By the way – here’s what really happened: AHearn_Image5

Scary huh?

The Chemistry/Algebra II team had a hard time finding standards that provided a strong link between their subjects. They decided to use the change of pH of lemon juice at different concentrations as a model of a log function: AHearn_Image6


Lessons Learned – Probeware gave us some really nice results. There were some good discussions about how much to let kids struggle with figuring out how to do the dilutions. The biggest challenge was that to find a math alignment we had to create a lesson on acid-base chemistry, which doesn’t have an NGSS standard attached to it. Note that it is important to understand that the NGSS is understood as representing the floor, not the ceiling – this means that it is okay to go beyond the standard in teaching. We also decided that acid-base systems are a type of equilibrium system, which is an NGSS Standard.

Other teams created lessons on probability in genetics, graphs of motion, scaling craters on a map, and mathematically modeling the relationship between force, mass, and acceleration.

Trying to create common science and math performance tasks (and even science, math, ELA) presents its own set of opportunities and challenges. We are trying to do this so students spend fewer days testing and so that we can make the connections between the subjects apparent. In the 6th grade teachers in our district teach both math and science, so developing common assessments makes sense.



The challenge is to really understand what both the Common Core and the NGSS are asking for and then find the commonalities. We have discovered that the NGSS assessment boundaries sometimes need to be crossed to bring the math up to grade level. For example this middle school energy standard:

“Construct, use, and present arguments to support the claim that when the kinetic energy of an object changes, energy is transferred to or from the object.” (MS-PS3-5)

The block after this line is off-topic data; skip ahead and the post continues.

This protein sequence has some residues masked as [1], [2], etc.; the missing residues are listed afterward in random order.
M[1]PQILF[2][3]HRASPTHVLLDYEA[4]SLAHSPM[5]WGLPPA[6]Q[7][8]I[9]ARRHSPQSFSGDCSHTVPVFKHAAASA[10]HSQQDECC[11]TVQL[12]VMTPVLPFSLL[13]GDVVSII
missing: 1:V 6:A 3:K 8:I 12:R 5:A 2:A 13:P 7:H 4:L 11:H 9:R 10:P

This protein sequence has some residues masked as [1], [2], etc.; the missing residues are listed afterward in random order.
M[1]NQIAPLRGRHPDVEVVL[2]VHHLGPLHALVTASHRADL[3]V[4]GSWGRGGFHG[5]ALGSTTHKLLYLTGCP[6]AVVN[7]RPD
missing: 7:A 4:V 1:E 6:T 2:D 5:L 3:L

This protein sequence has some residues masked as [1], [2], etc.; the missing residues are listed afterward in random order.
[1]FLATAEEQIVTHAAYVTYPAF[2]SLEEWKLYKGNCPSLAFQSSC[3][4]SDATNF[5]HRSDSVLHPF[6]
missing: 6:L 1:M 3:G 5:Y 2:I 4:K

… comes with this assessment boundary:

“Assessment Boundary: Assessment does not include calculations of energy.”

However, to make a common math/science assessment we do need the students to multiply decimals, which means calories of heat transferred. The key in designing an assessment is to have students show that they understand heat flow in non-mathematical ways as well so they aren’t just memorizing a procedure to get the answer.

The connections between the NGSS and the Math Common Core are strong and we can do great things for our students by working closely with our math colleagues. There will also be hard work and frustration as we try to fit our two sets of standards and two ways of looking at math together.

Powered By DT Author Box

Written by Peter AHearn

Peter AHearn

Peter A’Hearn is the K-12 science specialist in the Palm Springs Unified School District and is Region 4 Director for CSTA.

Leave a Reply


Participate in Chemistry Education Research Study, Earn $500-800 Dollars!

Posted: Tuesday, May 9th, 2017

WestEd, a non-profit educational research agency, has been funded by the US Department of Education to test a new molecular modeling kit, Happy Atoms. Happy Atoms is an interactive chemistry learning experience that consists of a set of physical atoms that connect magnetically to form molecules, and an app that uses image recognition to identify the molecules that you create with the set. WestEd is conducting a study around the effectiveness of using Happy Atoms in the classroom, and we are looking for high school chemistry teachers in California to participate.